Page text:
March 20, 2012 – Two Georgetown professors went head-to-head yesterday in a public forum over whether the United States should engage in an armed strike against Iran, voicing the opinions they made in recent issues of the journal Foreign Affairs.
Georgetown’s School of Foreign Service sponsored the debate.
Matthew Kroenig, an assistant professor of government and a Council on Foreign Relations member, published an article in the January/February 2012 issue of Foreign Affairs titled “Time to Attack in Iran.”
In the article, Kroenig pointed out the dangers he believes are associated with a nuclearized Iran and called for a military intervention.
Pros vs. Cons
“A nuclearized Iran is unacceptable,” Kroenig said at the forum. “This could result in an escalation and eventually a nuclear exchange.”
In direct response to his Georgetown colleague’s article, Colin Kahl, an associate professor in the School of Foreign Service’s Security Studies Program, penned an article titled “Not Time to Attack Iran” for the the March/April 2012 issue of the same publication.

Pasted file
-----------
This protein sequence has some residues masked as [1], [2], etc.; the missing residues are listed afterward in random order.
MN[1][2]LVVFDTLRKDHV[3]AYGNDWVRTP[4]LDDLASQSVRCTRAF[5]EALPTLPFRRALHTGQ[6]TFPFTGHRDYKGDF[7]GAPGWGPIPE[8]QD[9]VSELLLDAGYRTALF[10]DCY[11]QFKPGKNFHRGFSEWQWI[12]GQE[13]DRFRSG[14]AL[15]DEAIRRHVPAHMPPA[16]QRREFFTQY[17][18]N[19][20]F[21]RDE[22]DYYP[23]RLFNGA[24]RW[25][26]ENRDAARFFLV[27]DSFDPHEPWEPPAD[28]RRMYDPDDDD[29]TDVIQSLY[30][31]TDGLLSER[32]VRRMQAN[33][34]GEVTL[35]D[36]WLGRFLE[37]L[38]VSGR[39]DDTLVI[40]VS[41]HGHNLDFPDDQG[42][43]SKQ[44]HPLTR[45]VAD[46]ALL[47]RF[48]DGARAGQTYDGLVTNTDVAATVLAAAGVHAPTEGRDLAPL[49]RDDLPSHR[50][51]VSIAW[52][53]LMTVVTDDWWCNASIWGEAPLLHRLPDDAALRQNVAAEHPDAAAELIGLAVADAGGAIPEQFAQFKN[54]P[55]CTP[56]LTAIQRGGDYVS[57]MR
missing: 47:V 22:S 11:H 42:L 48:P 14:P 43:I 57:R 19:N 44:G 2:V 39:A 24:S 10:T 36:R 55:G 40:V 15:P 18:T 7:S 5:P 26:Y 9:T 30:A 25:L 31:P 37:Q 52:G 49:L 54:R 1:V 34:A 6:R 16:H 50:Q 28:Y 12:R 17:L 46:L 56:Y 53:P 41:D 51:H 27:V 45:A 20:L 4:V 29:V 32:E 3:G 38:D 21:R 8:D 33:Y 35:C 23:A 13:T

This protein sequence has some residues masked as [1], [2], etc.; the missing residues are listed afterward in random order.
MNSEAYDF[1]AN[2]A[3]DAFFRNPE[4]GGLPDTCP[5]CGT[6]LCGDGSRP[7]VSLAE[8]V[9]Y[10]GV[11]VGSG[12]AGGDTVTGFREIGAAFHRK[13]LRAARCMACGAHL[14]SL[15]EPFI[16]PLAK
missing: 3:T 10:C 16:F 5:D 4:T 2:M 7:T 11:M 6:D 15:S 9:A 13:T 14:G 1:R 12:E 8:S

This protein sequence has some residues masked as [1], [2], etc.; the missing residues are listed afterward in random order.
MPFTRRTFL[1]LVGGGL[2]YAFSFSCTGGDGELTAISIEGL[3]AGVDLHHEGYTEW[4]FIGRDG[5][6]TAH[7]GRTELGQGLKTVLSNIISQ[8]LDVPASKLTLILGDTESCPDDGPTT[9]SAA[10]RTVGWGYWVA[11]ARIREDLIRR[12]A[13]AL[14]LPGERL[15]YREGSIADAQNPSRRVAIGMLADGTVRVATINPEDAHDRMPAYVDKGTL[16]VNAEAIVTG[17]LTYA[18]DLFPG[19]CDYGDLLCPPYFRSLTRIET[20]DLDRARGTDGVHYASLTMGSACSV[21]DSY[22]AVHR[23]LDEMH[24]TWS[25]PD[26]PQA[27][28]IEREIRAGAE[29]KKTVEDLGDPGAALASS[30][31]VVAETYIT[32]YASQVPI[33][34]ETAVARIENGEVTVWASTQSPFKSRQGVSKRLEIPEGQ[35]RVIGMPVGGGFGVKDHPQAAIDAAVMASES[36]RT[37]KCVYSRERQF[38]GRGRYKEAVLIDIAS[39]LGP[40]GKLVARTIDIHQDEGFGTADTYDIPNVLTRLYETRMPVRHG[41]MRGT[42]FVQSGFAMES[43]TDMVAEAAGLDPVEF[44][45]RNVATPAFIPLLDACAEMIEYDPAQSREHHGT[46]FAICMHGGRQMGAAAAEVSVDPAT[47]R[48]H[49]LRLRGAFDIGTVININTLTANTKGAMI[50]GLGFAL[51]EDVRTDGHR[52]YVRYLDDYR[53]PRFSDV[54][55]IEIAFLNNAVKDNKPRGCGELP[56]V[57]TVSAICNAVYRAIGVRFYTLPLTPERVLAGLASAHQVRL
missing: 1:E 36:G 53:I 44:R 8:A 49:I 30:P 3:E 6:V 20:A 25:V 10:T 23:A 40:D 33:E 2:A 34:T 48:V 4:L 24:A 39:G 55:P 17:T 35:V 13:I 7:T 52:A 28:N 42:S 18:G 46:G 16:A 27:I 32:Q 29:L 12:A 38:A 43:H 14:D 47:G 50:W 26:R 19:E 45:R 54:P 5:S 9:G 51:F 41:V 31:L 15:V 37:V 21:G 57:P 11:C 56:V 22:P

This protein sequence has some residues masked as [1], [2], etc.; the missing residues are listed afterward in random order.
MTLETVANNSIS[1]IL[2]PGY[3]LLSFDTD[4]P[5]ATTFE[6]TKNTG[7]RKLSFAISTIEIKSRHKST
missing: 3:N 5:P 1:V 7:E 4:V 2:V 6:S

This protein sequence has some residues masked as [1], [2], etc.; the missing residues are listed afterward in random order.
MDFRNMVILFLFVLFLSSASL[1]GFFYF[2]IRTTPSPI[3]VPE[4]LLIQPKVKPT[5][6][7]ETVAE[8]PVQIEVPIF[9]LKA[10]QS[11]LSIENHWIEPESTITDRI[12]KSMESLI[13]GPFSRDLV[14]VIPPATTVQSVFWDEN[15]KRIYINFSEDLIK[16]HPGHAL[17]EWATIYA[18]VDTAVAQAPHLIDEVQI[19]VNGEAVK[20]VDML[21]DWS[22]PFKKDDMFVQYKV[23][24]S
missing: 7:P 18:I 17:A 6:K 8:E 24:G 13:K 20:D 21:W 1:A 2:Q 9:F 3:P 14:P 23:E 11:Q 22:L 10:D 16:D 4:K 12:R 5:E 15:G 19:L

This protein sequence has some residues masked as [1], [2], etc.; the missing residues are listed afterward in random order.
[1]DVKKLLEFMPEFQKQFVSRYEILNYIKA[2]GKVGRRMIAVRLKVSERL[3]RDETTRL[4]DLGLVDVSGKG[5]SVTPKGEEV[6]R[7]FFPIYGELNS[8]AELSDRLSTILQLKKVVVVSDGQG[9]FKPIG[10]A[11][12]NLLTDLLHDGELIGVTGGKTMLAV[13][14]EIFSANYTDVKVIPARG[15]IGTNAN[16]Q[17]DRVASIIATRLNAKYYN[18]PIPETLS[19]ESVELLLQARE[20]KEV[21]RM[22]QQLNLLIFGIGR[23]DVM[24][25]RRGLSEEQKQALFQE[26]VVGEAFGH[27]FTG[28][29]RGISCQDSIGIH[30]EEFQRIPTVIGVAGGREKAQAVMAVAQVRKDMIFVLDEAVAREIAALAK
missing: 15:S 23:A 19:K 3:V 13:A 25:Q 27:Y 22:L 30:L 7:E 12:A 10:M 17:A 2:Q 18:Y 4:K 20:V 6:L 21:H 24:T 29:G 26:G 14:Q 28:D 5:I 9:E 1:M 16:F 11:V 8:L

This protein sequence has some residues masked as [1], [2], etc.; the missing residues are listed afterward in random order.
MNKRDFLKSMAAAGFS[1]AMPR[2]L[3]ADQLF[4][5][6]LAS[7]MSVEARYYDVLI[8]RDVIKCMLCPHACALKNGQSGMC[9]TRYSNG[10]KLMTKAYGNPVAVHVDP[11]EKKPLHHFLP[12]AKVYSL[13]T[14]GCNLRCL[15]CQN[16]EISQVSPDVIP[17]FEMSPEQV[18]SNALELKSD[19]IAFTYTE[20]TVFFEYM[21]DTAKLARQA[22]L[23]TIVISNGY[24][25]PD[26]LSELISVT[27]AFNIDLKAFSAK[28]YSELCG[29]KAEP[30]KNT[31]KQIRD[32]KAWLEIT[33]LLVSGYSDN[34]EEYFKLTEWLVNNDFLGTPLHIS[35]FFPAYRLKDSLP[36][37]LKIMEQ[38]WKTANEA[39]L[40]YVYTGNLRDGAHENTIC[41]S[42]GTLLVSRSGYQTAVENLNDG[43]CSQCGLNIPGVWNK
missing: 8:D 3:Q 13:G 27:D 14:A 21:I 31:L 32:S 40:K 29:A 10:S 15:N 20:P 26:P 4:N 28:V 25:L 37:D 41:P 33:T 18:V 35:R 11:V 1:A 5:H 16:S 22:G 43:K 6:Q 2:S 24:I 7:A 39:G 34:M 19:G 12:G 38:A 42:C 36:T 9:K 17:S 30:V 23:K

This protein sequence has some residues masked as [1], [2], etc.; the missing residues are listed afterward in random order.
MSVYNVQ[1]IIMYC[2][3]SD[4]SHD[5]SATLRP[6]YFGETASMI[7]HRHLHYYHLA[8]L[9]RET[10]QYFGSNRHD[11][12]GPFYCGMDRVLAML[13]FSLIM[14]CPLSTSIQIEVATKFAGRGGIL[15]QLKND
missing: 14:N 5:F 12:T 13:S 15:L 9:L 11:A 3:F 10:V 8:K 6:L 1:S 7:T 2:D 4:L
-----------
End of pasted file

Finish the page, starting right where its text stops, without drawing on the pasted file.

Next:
“In making the case for preventative war as the least bad option, Kroenig dismisses any prospect of finding a diplomatic solution,” wrote Kahl, also a senior fellow for the nonprofit Center for a New American Security.
Kahl said at the forum that Kroenig “incorrectly characterizes the situation as grave and imminent” and dismissed his colleague’s notion that all other approaches have been exhausted, “leaving Washington with no other choice but to bomb Iran.”
No Good Options?
Kroenig did acknowledge that a strike would carry downside risks, including Iranian military retaliation and spikes in global oil prices.
The professor said, “we have no good options,” but argued that a U.S. strike against Iran is “the least bad option.”
Kahl said his colleague’s theory “ignores the severe economic strain, isolation and technical challenges that Iran is experiencing” and how those challenges are “regime crippling.”
He said these pressures eventually would entice Tehran to “return to the negotiating table.”
A Breach of Law
Kahl also warned that other countries could view a “unilateral preventive attack” as “a breach of international law” and “make post-war containment more difficult and costly.”
The professor said the Iranian threat is not yet “imminent” and until it is, “force is and should remain a last resort, not a first choice.”